Analysis of Elizabeth Barrett Browning's Sonnet 14

Sonnet 14 Analysis
In Sonnet 14 by Elizabeth Barrett Browning, the narrator of the poem is the poet herself.   The reader can determine that Browning is the narrator through the use of the pronoun ‘me’ and the word, “mine”.   The purpose of the poem is to convey a message to the narrator’s lover.   The narrator is telling her lover that he should love her for her who she is ‘on the inside’, and not love her for her physical attributes.   The speaker does not completely trust her lover, because she feels that he only loves her because of how she looks or her ability to write.   The narrator is hoping that her lover does not love her out of pity.   Elizabeth is telling her lover that he should not love her for qualities that are changeable and unreliable, but for “love’s sake” because that is the only love that lasts.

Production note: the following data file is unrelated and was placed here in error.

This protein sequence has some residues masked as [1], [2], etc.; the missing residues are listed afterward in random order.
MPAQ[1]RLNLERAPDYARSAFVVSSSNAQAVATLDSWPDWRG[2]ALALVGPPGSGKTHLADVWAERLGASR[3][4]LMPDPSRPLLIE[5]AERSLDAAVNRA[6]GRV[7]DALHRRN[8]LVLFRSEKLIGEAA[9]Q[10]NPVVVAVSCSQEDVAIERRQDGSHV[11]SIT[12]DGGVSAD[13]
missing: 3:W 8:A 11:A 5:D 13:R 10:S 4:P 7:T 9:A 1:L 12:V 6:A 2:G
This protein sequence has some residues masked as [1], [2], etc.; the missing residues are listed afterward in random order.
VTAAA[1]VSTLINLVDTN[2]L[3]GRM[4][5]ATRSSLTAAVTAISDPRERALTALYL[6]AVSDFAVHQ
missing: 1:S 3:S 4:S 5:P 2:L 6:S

The poem is written as one continuous fourteen line stanza.   The stanza begins with the narrator telling her lover that if he must love her, then he cannot love her for her physical qualities, or her way of speaking.   She says that if he loves her for physical characteristics or her way of speaking, then those qualities may change and he will not love her any more.   She tells her lover that he cannot love her because he wants to dry her tears, because her tears will eventually dry and he will not love her anymore.   She asks her lover to love her because he wants to, because if he loves her for “love’s sake”, then their love will last.   What is unique about the poem is that the poem does not have a title, and instead the first phrase of the first line of the poem is often used as a title for the poem.   The author gives the poem a tentative first phrase because she says “If thou must love me” stating that she is still uncertain about the relationship she has with her lover, the fact that the narrator is tentative about the love that she and her lover share is strange because Sonnets area typically about the narrator being in love, not the narrator...